The coronavirus pandemic has obviously had an impact on spending trends in the IT market. As businesses temporarily shut their doors and sent most of their employees away to work from home, executives and IT administrators had to almost overnight shift their business model to adapt to a highly distributed workforce. The focus of spending by enterprises went away from many long-term projects to dealing with the crisis that was right in front of them. The money went to cloud services and software-as-a-service (SaaS) applications, businesses and consumers alike went online to do their shopping, and organizations put a greater emphasis on security and cloud-based collaboration.
A look at spending on datacenter hardware and software reflects what’s happening in the market. Analysts at Synergy Research Group this week found that in the first quarter, sales of server, networking, and storage hardware and software like operating systems, virtualization, cloud management and network security to enterprises and traditional service providers fell 4 percent in the first three months of the year, just as the COVID-19 outbreak began to extend its reach around the globe. However, as the chart below shows, sales to public cloud services providers increased 3 percent, with ODMs – which find much of their business going to such companies as Amazon Web Services, Google Cloud, Microsoft Azure, and other cloud services companies – capturing the top spot.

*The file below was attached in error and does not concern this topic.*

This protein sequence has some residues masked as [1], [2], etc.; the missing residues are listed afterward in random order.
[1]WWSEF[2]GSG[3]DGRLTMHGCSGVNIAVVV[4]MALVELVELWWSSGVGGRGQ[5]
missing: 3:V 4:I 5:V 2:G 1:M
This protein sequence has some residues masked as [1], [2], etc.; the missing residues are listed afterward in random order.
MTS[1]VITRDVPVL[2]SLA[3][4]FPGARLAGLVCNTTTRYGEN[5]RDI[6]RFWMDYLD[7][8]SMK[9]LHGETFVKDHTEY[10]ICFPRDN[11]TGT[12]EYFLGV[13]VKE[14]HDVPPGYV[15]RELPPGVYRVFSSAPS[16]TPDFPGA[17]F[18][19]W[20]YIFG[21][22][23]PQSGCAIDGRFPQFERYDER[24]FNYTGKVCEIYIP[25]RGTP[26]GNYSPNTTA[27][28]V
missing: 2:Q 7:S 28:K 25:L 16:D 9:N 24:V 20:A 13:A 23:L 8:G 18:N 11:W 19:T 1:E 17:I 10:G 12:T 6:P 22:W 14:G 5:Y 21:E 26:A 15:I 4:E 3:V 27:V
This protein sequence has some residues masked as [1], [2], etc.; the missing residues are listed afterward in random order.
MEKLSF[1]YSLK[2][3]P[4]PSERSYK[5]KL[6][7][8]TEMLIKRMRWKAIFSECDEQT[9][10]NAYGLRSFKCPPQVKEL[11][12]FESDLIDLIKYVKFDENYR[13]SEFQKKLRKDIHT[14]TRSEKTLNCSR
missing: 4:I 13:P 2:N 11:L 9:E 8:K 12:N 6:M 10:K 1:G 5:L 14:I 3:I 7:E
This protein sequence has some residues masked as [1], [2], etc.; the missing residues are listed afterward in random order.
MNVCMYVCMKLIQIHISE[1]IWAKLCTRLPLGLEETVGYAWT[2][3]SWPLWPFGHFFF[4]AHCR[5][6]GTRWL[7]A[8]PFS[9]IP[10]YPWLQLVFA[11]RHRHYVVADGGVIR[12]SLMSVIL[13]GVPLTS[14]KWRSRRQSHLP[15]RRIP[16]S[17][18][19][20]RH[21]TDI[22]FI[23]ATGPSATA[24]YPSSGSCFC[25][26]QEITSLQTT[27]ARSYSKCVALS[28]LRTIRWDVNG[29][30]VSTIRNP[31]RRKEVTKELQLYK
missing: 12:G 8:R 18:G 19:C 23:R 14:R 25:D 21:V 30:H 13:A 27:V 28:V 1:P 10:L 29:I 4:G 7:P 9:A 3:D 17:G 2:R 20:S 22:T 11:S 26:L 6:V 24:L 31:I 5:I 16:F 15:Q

However, that’s not to say the public health crisis is forcing enterprises to break new ground. For several years now they have been working to transform their IT environments into more of cloud-like experiences, both by moving workloads into the public cloud but also by looking to bring the same sort of flexibility, scalability and cost efficiencies into their on-premises arenas. They’ve been embracing greater automation and intelligence through artificial intelligence and machine learning, containers and Kubernetes, cloud-like consumption models, and management software to handle the massive amounts of data they’re generating. The pandemic has primarily accelerated the trends in those directions.
The pressures on enterprises have come mostly from two directions, according to David Wang, director of product marketing at Hewlett Packard Enterprise. One is the need to for greater IT agility and the other is budgetary pressures, which is forcing organizations to rethink how they procure IT equipment, moving away from large capital expenditures to adopt spending based on usage.